Living in Denmark

How to bring hygge into your life

Nowadays, Denmark has an economy which is mostly service-based. The social security system is comprehensive and the countries' employment rate is very high. Scandinavian countries in general have the reputation of being very costly. This is also true for Denmark, but only partly – compared to its neighbours Sweden and Norway and also in comparison to its former colony Iceland, prices are not as high. The rent in some of the Danish cities are not even as high as those in Germany, for example. On the other hand, the costs for staples or alcohol are fairly steep.

About Denmark

Denmark's history is closely connected with the history of the Vikings. In the 9th and 10th century, these famous raiders pillaged many villages and townships in northern Europe, but also roamed far and wide into more remote regions like Eastern Europe. In the centuries after, Denmark was in league with both Norway and Sweden, but at some point, each country became its own and independent nation.
What does the land of hygge look like? The largest part of the Danish territory is the peninsula called Jutland which borders Germany to the South. Aside from that, Denmark has 74 inhabited islands. The biggest of those are Zealand where the capital Copenhagen is located, and Funen, the island where Odense, the third-largest city in the whole country, lies.
Let us take a closer look at the concept of hygge. What is hygge? Hygge could be translated to cosiness, but that is only a rough translation. Hygge basically encompasses many things which contribute to a person's well-being. This could also be friends and family, so it is much more than just the cosy feeling that you have when you sit in a comfortable armchair by the fireside in wintertime.

Study in Denmark

Studying in Denmark has a lot of advantages. The study conditions there are excellent. The groups for courses and lectures are quite small which contributes to an intimate learning atmosphere (again, very hygge) and you will acquire new knowledge quite quickly. Furthermore, like Scandinavian schools in general, the universities are well equipped with materials and up-to-date technology. If you are a graduate from a Danish university, you have all the chances you wish for on foreign job markets since their reputation is splendid. As already mentioned above, your English skills will also skyrocket during the years you study in Denmark. Can I study anything I like in Denmark? The answer is yes. Everyone will be able to find a suitable study program as they cover all field of interests; so whether it is linguistics, geology or international business administration, Denmark has got you covered. Do you already have an appropriate course in mind?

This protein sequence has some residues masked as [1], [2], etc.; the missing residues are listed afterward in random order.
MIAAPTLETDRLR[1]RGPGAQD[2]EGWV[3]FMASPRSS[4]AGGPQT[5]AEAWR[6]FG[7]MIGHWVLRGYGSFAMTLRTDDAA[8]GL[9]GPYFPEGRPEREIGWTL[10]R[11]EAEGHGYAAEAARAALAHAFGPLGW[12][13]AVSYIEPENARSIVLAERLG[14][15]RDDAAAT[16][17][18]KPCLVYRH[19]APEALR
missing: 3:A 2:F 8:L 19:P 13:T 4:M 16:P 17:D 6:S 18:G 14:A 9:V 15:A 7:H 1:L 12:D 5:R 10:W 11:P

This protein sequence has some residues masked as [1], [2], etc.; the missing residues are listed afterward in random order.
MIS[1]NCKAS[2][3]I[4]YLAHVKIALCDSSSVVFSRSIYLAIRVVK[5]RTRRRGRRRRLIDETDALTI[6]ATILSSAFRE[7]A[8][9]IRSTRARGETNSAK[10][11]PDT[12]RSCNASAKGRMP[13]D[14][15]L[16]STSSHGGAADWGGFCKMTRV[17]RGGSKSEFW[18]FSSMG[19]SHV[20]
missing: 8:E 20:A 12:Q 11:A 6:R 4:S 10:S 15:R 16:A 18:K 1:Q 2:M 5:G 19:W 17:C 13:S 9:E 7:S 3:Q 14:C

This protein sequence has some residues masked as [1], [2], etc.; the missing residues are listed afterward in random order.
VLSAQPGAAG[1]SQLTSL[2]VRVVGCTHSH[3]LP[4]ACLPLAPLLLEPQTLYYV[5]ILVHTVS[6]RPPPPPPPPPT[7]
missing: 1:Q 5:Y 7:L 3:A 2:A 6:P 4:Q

The Danish language: how best to tackle Dansk

Denmark has an unusually high proficiency in English. In general, the citizens of the Scandinavian countries speak English very well, and Denmark is no exception. So in order to get by in Denmark, you do not really need to learn the Danish language unless it is required for your job. However, the Danish language is beautiful and you might feel the urge to be able to hold a conversation in Danish. How best to approach this? Danish, like its close Scandinavian relatives Swedish and Norwegian, is not very difficult compared to other languages. There are no cases for nouns, and verbs are not conjugated within a tense. For instance, the Danish verb (to go) is går for all persons in the present tense, no matter who is going; you, me, we, or they. You can already see that it should be relatively easy to learn. So why not take a Danish course and give it a try so that you know how to inflect the word hygge? This way, you could even kill two birds with one stone. Improve your English whilst acquiring a second language, too.

Jobs in Denmark

The Danish job market is very stable and the unemployment rate is comparatively low, which is typical of Scandinavia. Highly qualified people from abroad have quite a good chance of finding a suitable workplace in Denmark. However for this purpose, it would be definitely advantageous to speak at least some basic Danish. Some companies do business internationally and for this kind of work Danish is not required, so if you do not fancy learning the local language, you could keep an eye out for these sorts of opportunities. The strongest sectors of the Danish economy are maritime shipping, pharmaceuticals, interior design, agriculture and clothing, amongst others. Temporary work has also become quite popular in recent years and there are a lot of agencies furthering this sort of employment. Check our magazine for tips on searching for a job in Denmark.